This may be speculative, but there is a possibility that those FD-302s may contain references to Steele's relations with British intelligence agencies--MI6 and GCHQ in particular. If so, they could be explosive in providing further light on collusion of American intelligence with the intelligence services of a foreign power against the US government. 

Really? Rosenstein Wanted To Wear A Wire Against Trump? - 9/21/18

In a comment, dated 9/24/18:

I was certainly very struck by Nunes' interview on Fox yesterday (I watched it linked from CTH--it advances the storyline past what was in the presentation you sent) in which he expressed frank skepticism re the common narrative that UK concerns on declassification focus on Steele--a knucklehead if ever there was one. Nunes found that narrative frankly non-credible. CTH commented briefly without discussion that the real concern is re GCHQ involvement--which, I'm sure you've noticed, is also my view.

Carlson has now been able to add a significant bit of circumstantial evidence. Bear in mind, as Carlson points out, the anomaly of GCHQ's Hannigan traveling to Washington, DC, to confer not with his counterpart--Admiral Mike Rogers at NSA--but with John Brennan at the CIA. That appears to me to be an extraordinary breach of protocol:

So why is it that two of our allies would find themselves so opposed to the release of these classified documents that a coordinated plea would be made directly to Trump.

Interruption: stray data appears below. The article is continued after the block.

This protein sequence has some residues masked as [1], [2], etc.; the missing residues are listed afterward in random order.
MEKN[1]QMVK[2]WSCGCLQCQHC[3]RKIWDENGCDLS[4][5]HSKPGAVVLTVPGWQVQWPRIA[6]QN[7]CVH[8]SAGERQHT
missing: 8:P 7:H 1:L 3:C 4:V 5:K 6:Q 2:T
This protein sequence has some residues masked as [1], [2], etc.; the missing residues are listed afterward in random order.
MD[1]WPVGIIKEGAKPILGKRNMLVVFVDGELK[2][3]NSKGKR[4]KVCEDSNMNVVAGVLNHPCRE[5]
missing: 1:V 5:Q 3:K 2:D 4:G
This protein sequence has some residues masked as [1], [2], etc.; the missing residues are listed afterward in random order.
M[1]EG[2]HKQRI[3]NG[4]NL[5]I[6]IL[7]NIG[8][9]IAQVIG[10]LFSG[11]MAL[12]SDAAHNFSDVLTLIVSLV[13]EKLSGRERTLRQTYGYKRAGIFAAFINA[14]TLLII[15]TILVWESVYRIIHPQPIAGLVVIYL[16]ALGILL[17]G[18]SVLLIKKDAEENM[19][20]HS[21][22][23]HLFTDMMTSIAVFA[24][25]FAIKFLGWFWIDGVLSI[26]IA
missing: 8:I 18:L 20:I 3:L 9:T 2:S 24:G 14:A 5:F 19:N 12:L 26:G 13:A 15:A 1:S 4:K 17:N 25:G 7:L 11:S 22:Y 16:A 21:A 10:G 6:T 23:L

A good point to start is in late 2015. Britain’s Government Communications Headquarters (GCHQ) was involved in collecting information regarding then-candidate Trump and transmitting it to the United States.
As Luke Harding of The Guardian reported, “The precise nature of these exchanges has not been made public, but according to sources in the US and the UK, they formed a suspicious pattern. They continued through the first half of 2016. The intelligence was handed to the US as part of a routine sharing of information.”
In the summer of 2016, Robert Hannigan, the head of GCHQ, flew from London to meet personally with then-CIA Director John Brennan.
Hannigan’s meeting was somewhat noteworthy as Brennan was not Hannigan’s counterpart. That position belonged to NSA Director Mike Rogers. Hannigan abruptly announced his retirement on Jan. 23, 2017—three days after President Trump’s Jan. 20, 2017, inauguration.
The Guardian reported on speculation that Hannigan’s resignation was directly related to UK Intelligence sharing.

But read it all.


  1. I think the British were electronically monitoring people in the Trump campaign from 2015 onwards, and sharing that information with the Obama Administration via the CIA or FBI. Some of that information is probably in the FISA applications. I also think that the human intelligence, Halper etc. might well have more links to the British government than they do with the US one, but it is all coordinated. I think it likely that Halper and others are named in the redacted sections.